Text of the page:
BU Today


Mika’s Enjoyable Jumble

Kristen Grieco (COM’07) says Mika, who recently released the British pop album Life in Cartoon Motion, does best when he stays upbeat.

Mika’s latest CD, Life in Cartoon Motion.

Students taking the summer CFA course Arts Criticism: From the Old Media to the New, taught by lecturer and arts critic Bill Marx, honed their review-writing skills. BU Today will run these reviews periodically.

Every summer needs its head-bopping, toe-tapping, road trip soundtrack, and this summer Mika’s Life in Cartoon Motion is it. A mature alternative to the ubiquitous pop hits by music’s megastars, the album is full of upbeat tunes that conjure up the ghosts of disco and ’80s pop; even a casual listener can hear strains of Queen and George Michael.

“Grace Kelly,” the first track, is a campy, radio-friendly song with an addictive beat. “I could be hurtful/I could be purple/I could be anything you like,” the lyrics say, and Mika proceeds to prove it with the next 12 tracks. There’s a little something for everyone, although the serious topics of the downbeat tracks seem laughable, or at least out of place, after “Big Girl (You Are Beautiful)” — a song about Mika’s love for overweight women — or “Lollipop,” which features a chorus of schoolchildren as backup singers and lyrics about sucking on a lollipop.

Mika is the stage name for Michael Holbrook Penniman, a 23-year-old Brit who was born in Lebanon to a Lebanese father and an American mother. He debuted in 2005 with the song “Relax, Take It Easy,” which samples from Cutting Crew’s “I Just Died in Your Arms Tonight” and would fit perfectly into the soundtrack for the kitschy club movie A Night at the Roxbury. On Life in Cartoon Motion, Mika wrote or co-wrote the majority of the tracks and borrows heavily from pop icons already out there. The addictive catchiness of the tracks might have something to do with Mika’s previous occupation as a jingle writer who penned songs for Orbit gum and British Airways.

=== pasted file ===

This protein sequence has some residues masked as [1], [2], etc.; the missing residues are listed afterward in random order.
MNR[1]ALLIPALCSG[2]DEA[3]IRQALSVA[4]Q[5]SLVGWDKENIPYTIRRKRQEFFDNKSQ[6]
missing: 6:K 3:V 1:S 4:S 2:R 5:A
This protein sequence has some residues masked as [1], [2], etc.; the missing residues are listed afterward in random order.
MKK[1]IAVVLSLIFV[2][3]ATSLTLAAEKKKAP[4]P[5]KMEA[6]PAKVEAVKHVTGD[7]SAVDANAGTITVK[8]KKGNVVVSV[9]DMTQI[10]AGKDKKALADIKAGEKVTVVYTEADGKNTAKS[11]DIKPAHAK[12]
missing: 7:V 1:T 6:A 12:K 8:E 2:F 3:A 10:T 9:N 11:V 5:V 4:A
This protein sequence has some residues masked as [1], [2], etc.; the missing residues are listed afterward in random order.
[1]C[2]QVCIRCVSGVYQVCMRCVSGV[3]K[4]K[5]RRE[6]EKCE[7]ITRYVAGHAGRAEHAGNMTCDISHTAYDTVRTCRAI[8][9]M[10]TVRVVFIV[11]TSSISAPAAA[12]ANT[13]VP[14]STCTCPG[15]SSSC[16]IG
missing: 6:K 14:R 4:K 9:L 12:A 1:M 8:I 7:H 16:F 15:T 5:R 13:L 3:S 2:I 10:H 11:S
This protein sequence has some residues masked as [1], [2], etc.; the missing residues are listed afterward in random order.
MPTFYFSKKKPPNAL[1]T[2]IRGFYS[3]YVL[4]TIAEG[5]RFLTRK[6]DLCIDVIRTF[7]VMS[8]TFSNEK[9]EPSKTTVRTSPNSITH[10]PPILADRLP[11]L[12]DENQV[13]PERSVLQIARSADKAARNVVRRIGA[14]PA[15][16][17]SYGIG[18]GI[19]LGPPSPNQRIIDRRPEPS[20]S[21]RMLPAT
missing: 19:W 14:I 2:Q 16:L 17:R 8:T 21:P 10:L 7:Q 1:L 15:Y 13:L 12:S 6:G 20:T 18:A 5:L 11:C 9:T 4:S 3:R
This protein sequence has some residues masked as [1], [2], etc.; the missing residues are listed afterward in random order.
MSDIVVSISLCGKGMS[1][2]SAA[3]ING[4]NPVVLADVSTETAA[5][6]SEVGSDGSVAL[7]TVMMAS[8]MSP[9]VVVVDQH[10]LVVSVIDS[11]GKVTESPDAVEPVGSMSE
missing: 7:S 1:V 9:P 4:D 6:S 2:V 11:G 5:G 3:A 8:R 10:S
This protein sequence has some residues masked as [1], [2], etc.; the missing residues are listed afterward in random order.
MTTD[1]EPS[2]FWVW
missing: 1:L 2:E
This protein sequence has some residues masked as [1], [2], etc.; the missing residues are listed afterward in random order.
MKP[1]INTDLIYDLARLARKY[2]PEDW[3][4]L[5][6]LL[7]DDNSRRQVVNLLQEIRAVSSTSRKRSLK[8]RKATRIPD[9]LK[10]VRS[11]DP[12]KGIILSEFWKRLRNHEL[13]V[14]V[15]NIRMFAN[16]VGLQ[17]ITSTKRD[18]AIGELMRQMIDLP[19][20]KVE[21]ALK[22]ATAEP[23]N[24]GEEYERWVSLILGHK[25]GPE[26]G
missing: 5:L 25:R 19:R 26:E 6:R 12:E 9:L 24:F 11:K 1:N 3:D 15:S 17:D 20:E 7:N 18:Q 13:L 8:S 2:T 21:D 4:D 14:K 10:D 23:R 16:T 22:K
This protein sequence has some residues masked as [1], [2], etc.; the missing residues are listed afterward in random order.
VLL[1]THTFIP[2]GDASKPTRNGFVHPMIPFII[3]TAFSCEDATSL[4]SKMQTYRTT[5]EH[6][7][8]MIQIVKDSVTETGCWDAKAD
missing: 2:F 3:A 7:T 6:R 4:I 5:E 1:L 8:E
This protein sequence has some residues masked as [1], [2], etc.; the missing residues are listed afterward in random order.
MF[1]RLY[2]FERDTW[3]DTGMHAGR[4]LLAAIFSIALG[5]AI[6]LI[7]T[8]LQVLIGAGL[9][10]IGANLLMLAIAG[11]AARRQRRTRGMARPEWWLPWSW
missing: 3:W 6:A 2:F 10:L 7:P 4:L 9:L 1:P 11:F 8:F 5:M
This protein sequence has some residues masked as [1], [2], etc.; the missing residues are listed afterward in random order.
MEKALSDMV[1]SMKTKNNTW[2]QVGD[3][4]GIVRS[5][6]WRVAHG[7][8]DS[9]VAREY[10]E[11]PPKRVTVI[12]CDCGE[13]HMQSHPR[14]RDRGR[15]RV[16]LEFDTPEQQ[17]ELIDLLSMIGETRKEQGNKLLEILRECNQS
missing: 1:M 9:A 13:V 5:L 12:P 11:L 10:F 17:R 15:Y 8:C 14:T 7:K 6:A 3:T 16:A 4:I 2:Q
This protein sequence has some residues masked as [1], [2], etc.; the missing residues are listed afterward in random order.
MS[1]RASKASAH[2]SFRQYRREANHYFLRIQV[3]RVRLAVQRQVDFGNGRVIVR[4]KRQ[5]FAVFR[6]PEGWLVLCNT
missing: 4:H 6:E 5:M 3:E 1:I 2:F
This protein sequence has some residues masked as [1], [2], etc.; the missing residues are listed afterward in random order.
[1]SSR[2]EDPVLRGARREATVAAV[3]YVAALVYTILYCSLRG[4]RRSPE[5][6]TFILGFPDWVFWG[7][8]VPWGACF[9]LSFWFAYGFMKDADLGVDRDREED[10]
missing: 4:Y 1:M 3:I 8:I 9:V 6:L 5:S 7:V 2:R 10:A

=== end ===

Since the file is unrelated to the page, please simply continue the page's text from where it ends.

The album is filled with personality — several of them, in fact — and when I finished listening, I found myself hoping that Mika himself wasn’t as unbalanced as he sounded. Taken as a whole, the varied beats and messages on the CD might be a tribute to manic depression or schizophrenia. Still, Mika proves that crazy can be fun, at least when it’s confined to music.

While the album starts by working the listener into an upbeat frenzy, it slides into mellower songs with darker lyrics about two-thirds of the way through, a jolting transition. It’s almost like crashing down hard from a sugar high. The song order — fast, slow, fast again, slow again — inhibits the flow of the CD, and the songs don’t seem to have much of a relationship to one another, but taken on their own, they have their merits.

“My Interpretation” would replace Alanis Morisette’s “You Oughta Know” or Kelly Clarkson’s “Since U Been Gone” as the newest breakup anthem, if I had anything to say about it. This song contains less anger and more nonchalance than those two, a balance we all wish we could achieve when running into an ex. “Cause I don’t care if I ever talk to you again/This is not about emotion, I don’t need a reason/not to care what you say/Or what happened in the end,” Mika sings brightly. Oh, to have the opportunity to see my ex-boyfriend and throw that in his face with a smile on my own — so much better than hate and vitriol.

Stick to the first few tracks during your road trip (particularly “Love Today,” which demands that everybody have a good day and provides them the upbeat soundtrack for it) and give the rest of the album a listen for variety. Be careful at the end: “Happy Ending” is anything but. Mika disregards the positive spirit of his other songs to lament the fact that there is no such thing as a happy ending; life, it seems, is a series of disappointments. It’s a downer that made me flip back to the first track so I could bop my head to “Grace Kelly” again.

Though the combination of songs is a bit jumbled, it mostly works. Coming down from the high of the first few poppy tracks, the slow, haunting beat of “Any Other World” and the show-tune-like “Billy Brown” may be out of place on the CD, but they are timely and meaningful, respectively taking on the difficulty of being an idealist in today’s war-torn world and closeted homosexuality. Mika’s songs may be poppy, but it’s clear from his lyrics that his head isn’t empty.

Kristen Grieco (COM’07), a freelance writer for several local newspapers and magazines, will complete her master’s in journalism in August.